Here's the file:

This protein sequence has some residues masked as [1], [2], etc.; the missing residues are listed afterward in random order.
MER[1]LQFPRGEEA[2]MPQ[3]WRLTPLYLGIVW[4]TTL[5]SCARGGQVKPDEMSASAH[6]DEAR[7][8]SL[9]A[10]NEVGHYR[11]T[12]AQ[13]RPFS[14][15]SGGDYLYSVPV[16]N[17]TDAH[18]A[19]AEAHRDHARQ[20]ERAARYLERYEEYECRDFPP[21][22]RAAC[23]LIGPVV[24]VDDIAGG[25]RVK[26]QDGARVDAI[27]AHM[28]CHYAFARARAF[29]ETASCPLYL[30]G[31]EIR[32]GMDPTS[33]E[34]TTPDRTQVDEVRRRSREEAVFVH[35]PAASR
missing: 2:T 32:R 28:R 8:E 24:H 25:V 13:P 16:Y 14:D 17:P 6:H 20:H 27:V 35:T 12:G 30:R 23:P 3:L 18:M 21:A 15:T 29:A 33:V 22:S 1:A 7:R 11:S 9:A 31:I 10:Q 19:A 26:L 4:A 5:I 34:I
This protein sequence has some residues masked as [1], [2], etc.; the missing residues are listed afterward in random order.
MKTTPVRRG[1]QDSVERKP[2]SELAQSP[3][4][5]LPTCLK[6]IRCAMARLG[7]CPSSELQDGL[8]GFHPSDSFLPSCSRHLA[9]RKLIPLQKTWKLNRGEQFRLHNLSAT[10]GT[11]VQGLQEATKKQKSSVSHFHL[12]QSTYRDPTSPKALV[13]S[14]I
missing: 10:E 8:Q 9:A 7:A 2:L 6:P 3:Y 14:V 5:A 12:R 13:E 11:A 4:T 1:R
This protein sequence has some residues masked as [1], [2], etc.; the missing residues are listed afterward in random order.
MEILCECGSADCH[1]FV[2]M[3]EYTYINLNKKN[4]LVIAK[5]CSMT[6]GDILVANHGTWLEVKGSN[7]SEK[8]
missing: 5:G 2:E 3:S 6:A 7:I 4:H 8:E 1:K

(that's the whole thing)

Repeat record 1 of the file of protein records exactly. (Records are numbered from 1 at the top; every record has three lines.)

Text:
This protein sequence has some residues masked as [1], [2], etc.; the missing residues are listed afterward in random order.
MER[1]LQFPRGEEA[2]MPQ[3]WRLTPLYLGIVW[4]TTL[5]SCARGGQVKPDEMSASAH[6]DEAR[7][8]SL[9]A[10]NEVGHYR[11]T[12]AQ[13]RPFS[14][15]SGGDYLYSVPV[16]N[17]TDAH[18]A[19]AEAHRDHARQ[20]ERAARYLERYEEYECRDFPP[21][22]RAAC[23]LIGPVV[24]VDDIAGG[25]RVK[26]QDGARVDAI[27]AHM[28]CHYAFARARAF[29]ETASCPLYL[30]G[31]EIR[32]GMDPTS[33]E[34]TTPDRTQVDEVRRRSREEAVFVH[35]PAASR
missing: 2:T 32:R 28:R 8:E 24:H 25:V 13:P 16:Y 14:D 17:P 6:H 20:H 27:V 35:T 12:G 30:R 23:P 3:L 18:M 21:A 15:T 29:A 33:V 22:S 1:A 7:R 11:S 9:A 31:I 10:Q 19:A 26:L 4:A 5:I 34:I